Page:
I need to perform some tests for my thesis in real quantum computers, however, I only have access to IBM's free quantum devices (the maximum number of qubits I can use is 15, in ibmq_16_melbourne). I mainly have two problems:

  1. To factor N=15 using Shor's algorithm using the Shor class provided by Qiskit, I'd need 18 qubits.

  2. Using this version of the algorithm, I only need 11 qubits, but when I try to execute it in ibmq_16_melbourne, I get the following error message:

Circuit runtime is greater than the device repetition rate. Error code: 8020.

Which basically means I'm using too many gates.

I know that I can see data about the circuit by writing

shor_compiled = transpile(result['circuit'], backend=server, optimization_level=3)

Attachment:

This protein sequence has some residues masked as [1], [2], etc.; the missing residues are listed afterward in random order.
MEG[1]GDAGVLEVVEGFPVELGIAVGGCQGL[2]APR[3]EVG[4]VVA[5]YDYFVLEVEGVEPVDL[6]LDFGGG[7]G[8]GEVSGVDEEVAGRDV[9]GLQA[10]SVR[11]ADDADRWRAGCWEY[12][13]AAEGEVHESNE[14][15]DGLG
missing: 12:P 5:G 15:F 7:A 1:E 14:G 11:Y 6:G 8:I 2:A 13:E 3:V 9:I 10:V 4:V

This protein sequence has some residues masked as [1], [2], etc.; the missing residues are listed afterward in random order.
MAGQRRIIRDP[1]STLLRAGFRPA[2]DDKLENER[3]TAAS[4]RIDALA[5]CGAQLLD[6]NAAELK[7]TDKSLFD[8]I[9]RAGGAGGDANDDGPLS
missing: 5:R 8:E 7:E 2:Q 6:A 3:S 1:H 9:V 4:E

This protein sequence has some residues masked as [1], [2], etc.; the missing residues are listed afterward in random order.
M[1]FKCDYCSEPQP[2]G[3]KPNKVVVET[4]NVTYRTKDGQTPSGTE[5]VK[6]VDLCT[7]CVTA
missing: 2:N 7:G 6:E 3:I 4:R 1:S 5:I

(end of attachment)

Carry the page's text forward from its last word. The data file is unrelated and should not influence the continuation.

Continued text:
print('gates = ', shor_compiled.count_ops())
print('depth = ', shor_compiled.depth())

However, if I want to know about the depth and gate number of a circuit in another computer, first I need to have access to it. Is there any way I could at least find device specifications for the more powerful, paying devices? I might get access to them in the near future through the company that's financing my PhD, but I've been asked to analyze whether Shor's algorithm might be tested in those devices.


1 Answer 1


The first thing that comes to my mind with your problem is the fake devices available in Qiskit. Here is how to use it, the main idea is that Qiskit stored device properties in Terra and with it, you create simulators that will mimic exactly what the devices would do.
Basically, you can call them the same way you would a real device in qiskit.test.mock, for example from qiskit.test.mock import FakeVigo and then you havee your fake device just with fake_vigo = FakeVigo().

Here is a list of every fake provider available in Qiskit. If you need more explanation, you can also check this Qiskit video.

Hope this helps, feel free to ask if you need anything else ;)


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